- Chris Mooney and Sheril Kirshenbaum wrote a gawdawful book claiming scientists and the New Atheists are responsible for America's woeful scientific ignorance.
- They got their bottoms paddled for being such egregious idiots.
- They're now sniveling, blacklisting their critics, and studiously ignoring every request to stop being such fucktards.
Coyne elegantly dispatches their latest effort:
Not that they will. They've got their story and they're sticking to it, facts be damned. And in a way, this is a good thing. The best thing about Unscientific America is how it's caused those two to get their asses thoroughly kicked by folks far smarter than them.
1. The “new atheists” have been on the scene for exactly five years, beginning with Sam Harris’s The End of Faith, published in 2004. But American’s attitudes to evolution have been relatively unchanged (with 40+% denying it) for twenty-five years. This means two things:
a. American illiteracy about evolutionary biology cannot have been due to criticism of religion by the “new atheists.”
b. The dominant strategy of scientific organizations engaged in fighting creationism over the past twenty-five years has been accommodationism: coddling or refusing to criticize religious people for fear of alienating those of the faithful who support evolution. This has been combined with incessant claims that science and religion are perfectly compatible. This strategy has not worked.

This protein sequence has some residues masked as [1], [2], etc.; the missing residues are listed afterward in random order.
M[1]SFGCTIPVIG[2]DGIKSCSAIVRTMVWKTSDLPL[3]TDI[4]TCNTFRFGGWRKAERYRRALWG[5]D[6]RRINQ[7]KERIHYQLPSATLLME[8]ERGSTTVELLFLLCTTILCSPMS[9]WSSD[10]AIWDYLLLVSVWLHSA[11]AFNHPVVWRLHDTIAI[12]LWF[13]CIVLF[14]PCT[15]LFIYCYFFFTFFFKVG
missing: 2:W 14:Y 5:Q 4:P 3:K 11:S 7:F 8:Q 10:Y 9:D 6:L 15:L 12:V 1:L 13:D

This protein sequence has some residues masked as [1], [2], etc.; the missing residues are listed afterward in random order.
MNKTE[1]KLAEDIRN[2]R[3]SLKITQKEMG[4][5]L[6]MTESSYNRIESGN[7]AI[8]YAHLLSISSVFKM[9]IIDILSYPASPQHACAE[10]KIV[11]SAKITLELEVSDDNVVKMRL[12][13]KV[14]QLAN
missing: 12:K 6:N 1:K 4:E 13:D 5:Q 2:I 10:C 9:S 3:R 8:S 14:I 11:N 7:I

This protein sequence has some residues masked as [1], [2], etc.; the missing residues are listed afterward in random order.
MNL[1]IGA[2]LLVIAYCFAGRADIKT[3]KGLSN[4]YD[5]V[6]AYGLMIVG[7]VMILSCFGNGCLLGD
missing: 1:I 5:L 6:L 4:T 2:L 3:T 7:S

2. M&K have repeatedly noted that religious people have a problem with evolution because of religion, and yet they bray incessantly that religion is not the problem: it’s those pesky new atheists. Here is what they say about my criticisms of the National Center for Science Education’s (NCSE) “Faith Project”:
In this, Coyne is once again following the lead of Dawkins, who in “The God Delusion” denounces the NCSE as part of the “Neville Chamberlain school of evolutionists,” those equivocators who defend the science but refuse to engage with what the New Atheists perceive as the real root of the problem — namely, religious belief.
And of course they claim that such criticisms are mistaken and counterproductive.So I will say this to Mooney and Kirshenbaum one last time, without hope that they’ll absorb it or even respond to it: the strategy you suggest has not worked. We’ve been making nice with religion for decades, and America remains as “unscientific” as ever. We don’t just perceive religion as the root of the problem, it IS the root of the problem. Even you, Mooney and Kirshenbaum, must admit that.